Soccer-Thanksgiving football could include tasty U.S. soccer treat

By Steve Keating

AL RAYYAN, Qatar (Reuters) – United States coach Gregg Berhalter opened his World Cup news conference on Thursday by wishing all the Americans in the room a happy Thanksgiving which normally means a feast of turkey and football.

No, not that football, although Berhalter and his men who take on England in a tasty Group B clash on Friday hope that one day soccer might find a place at the table.

For the moment Thanksgiving football belongs to American gridiron and the National Football League with teams like the Dallas Cowboys and Detroit Lions in action.

But the U.S. soccer team might be able to grab a bit of the holiday spotlight with a contest featuring two sides packed with dynamic young players facing off in a contest that could go a long way in determining who gets to the knockout round.

The game also represents another opportunity to push soccer forward in a country where it has made huge strides but still lags behind the big four of NFL, NBA, MLB and NHL.

“I think it’s obviously a huge opportunity to fast track the impact that we can have (on the American public),” said Tyler Adams, the United States captain, who make his living in the English Premier League with Leeds.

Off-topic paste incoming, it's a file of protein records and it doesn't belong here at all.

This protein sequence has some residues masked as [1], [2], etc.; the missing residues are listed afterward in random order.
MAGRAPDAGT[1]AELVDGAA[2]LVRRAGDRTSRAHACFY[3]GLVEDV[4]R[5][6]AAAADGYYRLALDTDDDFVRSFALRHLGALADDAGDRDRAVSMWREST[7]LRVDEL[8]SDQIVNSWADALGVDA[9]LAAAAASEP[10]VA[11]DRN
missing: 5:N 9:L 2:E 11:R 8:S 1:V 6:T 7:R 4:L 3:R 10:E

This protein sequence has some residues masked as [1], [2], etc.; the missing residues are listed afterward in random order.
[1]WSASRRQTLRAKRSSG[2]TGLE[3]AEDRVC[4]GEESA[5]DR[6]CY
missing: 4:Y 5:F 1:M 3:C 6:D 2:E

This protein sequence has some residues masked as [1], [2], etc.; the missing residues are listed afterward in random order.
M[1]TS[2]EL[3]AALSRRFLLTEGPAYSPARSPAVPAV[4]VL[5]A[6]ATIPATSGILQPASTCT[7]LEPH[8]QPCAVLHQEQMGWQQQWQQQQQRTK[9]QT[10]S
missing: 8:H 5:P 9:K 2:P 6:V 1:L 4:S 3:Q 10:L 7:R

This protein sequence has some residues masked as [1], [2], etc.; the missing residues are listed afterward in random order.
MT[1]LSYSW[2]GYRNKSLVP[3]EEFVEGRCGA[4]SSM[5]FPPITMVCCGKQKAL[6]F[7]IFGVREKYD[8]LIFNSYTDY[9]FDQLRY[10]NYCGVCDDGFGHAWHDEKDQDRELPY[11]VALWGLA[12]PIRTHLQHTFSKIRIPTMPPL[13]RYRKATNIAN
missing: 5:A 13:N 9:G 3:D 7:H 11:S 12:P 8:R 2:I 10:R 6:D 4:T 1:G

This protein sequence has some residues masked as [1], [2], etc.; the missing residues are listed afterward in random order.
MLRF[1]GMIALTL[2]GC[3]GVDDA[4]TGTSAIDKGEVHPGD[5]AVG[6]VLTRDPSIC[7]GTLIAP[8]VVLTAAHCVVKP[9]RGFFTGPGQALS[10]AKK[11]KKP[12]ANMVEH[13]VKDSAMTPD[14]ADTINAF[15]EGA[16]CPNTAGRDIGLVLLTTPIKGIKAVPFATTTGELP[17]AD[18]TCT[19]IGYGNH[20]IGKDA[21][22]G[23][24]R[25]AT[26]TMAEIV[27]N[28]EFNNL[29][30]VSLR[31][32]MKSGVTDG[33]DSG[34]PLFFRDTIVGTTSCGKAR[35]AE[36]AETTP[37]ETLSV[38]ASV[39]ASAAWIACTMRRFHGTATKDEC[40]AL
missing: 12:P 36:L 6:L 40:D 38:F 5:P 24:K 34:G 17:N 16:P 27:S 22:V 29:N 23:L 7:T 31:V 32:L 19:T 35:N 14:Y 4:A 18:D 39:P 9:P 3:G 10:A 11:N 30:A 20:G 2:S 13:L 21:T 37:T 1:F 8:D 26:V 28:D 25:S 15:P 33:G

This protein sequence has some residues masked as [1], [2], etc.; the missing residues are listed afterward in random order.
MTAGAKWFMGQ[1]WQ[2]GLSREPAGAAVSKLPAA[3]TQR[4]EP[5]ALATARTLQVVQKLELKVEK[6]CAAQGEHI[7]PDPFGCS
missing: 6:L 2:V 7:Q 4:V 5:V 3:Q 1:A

“These are the games where it’s a high pressure privileged moment to step on the field against some of these guys. We respect them, probably mutual respect between both teams.

“When you get a result in a game like this people start to respect Americans a little bit more.”

England enter the contest oozing with confidence after a 6-2 thrashing of Iran in their opener while the U.S. had to settle for a 1-1 draw with Wales.

Having not qualified in 2018, Berhalter, like England coach Gareth Southgate, put his faith in youth and is being rewarded, even if there was a sense of disappointment that a team which began with 11 World Cup debutants against Wales could not see out the victory.

Despite their soaring confidence, England will be extremely mindful of Berhalter side who, with a squad having an average age of 25 are the second youngest of the 32 nations in Qatar after Ghana.

“We’ve been working for the last three and a half years on our style of play and how we want to execute on the field,” said Berhalter. “So it’s not going to be any different against England.”

(Reporting by Steve Keating in Al Rayyan; Editing by Ken Ferris)

tagreuters.com2022binary_LYNXMPEIAN0NX-BASEIMAGE

tagreuters.com2022binary_LYNXMPEIAN0NQ-BASEIMAGE

tagreuters.com2022binary_LYNXMPEIAN0NR-BASEIMAGE

tagreuters.com2022binary_LYNXMPEIAN0NT-BASEIMAGE

tagreuters.com2022binary_LYNXMPEIAN0NU-BASEIMAGE